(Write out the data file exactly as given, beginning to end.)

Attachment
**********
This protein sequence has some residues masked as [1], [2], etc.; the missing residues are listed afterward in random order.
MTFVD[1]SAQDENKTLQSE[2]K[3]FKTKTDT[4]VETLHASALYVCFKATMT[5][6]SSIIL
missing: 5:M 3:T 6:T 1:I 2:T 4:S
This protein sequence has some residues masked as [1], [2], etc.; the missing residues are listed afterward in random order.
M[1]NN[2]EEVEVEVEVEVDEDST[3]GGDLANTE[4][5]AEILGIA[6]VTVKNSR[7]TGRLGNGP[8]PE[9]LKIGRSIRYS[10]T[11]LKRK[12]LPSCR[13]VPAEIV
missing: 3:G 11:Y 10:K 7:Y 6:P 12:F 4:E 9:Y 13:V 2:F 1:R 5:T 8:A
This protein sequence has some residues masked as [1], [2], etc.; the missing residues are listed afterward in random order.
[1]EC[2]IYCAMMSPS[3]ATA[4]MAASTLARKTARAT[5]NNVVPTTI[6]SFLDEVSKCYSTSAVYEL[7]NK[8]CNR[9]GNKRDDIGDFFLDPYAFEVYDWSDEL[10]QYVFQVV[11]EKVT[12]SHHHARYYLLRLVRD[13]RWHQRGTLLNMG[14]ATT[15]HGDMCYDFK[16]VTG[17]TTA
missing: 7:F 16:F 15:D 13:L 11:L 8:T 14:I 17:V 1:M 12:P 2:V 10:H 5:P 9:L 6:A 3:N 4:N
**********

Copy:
This protein sequence has some residues masked as [1], [2], etc.; the missing residues are listed afterward in random order.
MTFVD[1]SAQDENKTLQSE[2]K[3]FKTKTDT[4]VETLHASALYVCFKATMT[5][6]SSIIL
missing: 5:M 3:T 6:T 1:I 2:T 4:S
This protein sequence has some residues masked as [1], [2], etc.; the missing residues are listed afterward in random order.
M[1]NN[2]EEVEVEVEVEVDEDST[3]GGDLANTE[4][5]AEILGIA[6]VTVKNSR[7]TGRLGNGP[8]PE[9]LKIGRSIRYS[10]T[11]LKRK[12]LPSCR[13]VPAEIV
missing: 3:G 11:Y 10:K 7:Y 6:P 12:F 4:E 9:Y 13:V 2:F 1:R 5:T 8:A
This protein sequence has some residues masked as [1], [2], etc.; the missing residues are listed afterward in random order.
[1]EC[2]IYCAMMSPS[3]ATA[4]MAASTLARKTARAT[5]NNVVPTTI[6]SFLDEVSKCYSTSAVYEL[7]NK[8]CNR[9]GNKRDDIGDFFLDPYAFEVYDWSDEL[10]QYVFQVV[11]EKVT[12]SHHHARYYLLRLVRD[13]RWHQRGTLLNMG[14]ATT[15]HGDMCYDFK[16]VTG[17]TTA
missing: 7:F 16:F 15:D 13:L 11:L 8:T 14:I 17:V 1:M 12:P 2:V 10:H 5:P 9:L 6:A 3:N 4:N